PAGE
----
Breaking musical style boundaries for fun – Introducing Dave Carr
I’d like to tell you about Dave Carr – our newest team member!
Dave answered a few questions about his musical life and his start in the Alexander Technique work. Please be introduced to Dave Carr…
When did you starting learning Music?
I learned violin and cello at a young age and when I heard bands like Nirvana and Metallica in high school I knew that guitar was the instrument for me! I’ve always been interested in a wide range of styles and have performed with groups playing material drawn from sources such as rock, jazz, metal, Indian, Celtic, bluegrass, classical, Balkan, and the list goes on… Breaking stylistic boundaries has always been a lot of fun for me.
What type of musician are you now?
I’m probably best known for my work playing guitar and banjo with gypsy band Lolo Lovina, progressive folk/metal band Dave Carr’s Fabulous Contraption and Celtic/Indian fusion band Tapestries of Sound.
In 2014 I began classical guitar lessons with Phillip Houghton, who has proven to be another inspiring mentor, with very deeply thought-through concepts of technique and phrasing. Combining his specific action ideas for guitar with the general coordinating effects of the Alexander Technique has brought me back to playing again, and I’m really excited by the results.
What got you started with Alexander Technique?
Around the age of 16, I started to develop discomfort in my arms that was apparently caused by my guitar playing, which was a big concern because music was my passion.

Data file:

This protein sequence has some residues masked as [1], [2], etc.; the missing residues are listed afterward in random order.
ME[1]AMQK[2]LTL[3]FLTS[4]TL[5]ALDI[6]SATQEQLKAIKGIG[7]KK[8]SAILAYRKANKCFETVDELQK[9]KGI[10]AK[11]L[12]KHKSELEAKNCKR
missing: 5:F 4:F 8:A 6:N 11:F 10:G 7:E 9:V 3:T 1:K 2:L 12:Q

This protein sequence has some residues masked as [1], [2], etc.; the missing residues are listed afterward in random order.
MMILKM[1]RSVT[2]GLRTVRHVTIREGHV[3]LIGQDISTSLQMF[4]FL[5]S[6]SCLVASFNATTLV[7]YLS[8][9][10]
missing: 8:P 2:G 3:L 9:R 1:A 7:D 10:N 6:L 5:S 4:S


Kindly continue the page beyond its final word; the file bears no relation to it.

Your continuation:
Over the years I explored many approaches to treating this, and consulted with many professionals about it – physiotherapists, a surgeon, a muscular-skeletal specialist, chiropractors, osteopaths, a massage therapist, an acupuncturist, amongst others. Each person had their advice to offer – advice that was helpful, but I was still having to keep taking breaks from playing because I was injuring myself periodically.
Then I came across the Alexander Technique. This was different because rather than being a treatment, it was an educational system. It was about me learning what I was doing to cause the problem, and how I could stop doing these things. It was quite shocking to realise what I had been doing without recognising it!
I studied for 4.5 years with Sue Whittingham, and because Alexander Technique was the modality that really made a difference for me, I decided to train as an Alexander teacher. I had just injured myself again (I had neglected to apply the ideas I’d been learning during a long practice session), and was keen to really get on top of the problem through an intensive experience of the Technique.
This turned out to be one of the most inspiring experiences of my life. I was amazed by the skill and dedication of the teachers, and the depth of the Technique.
Why is Alexander Technique teaching so attractive to you?
The idea of teaching this to others became increasingly compelling. I learned a new way of thinking about myself and the way I move, and was seeing its effect throughout all areas of my life.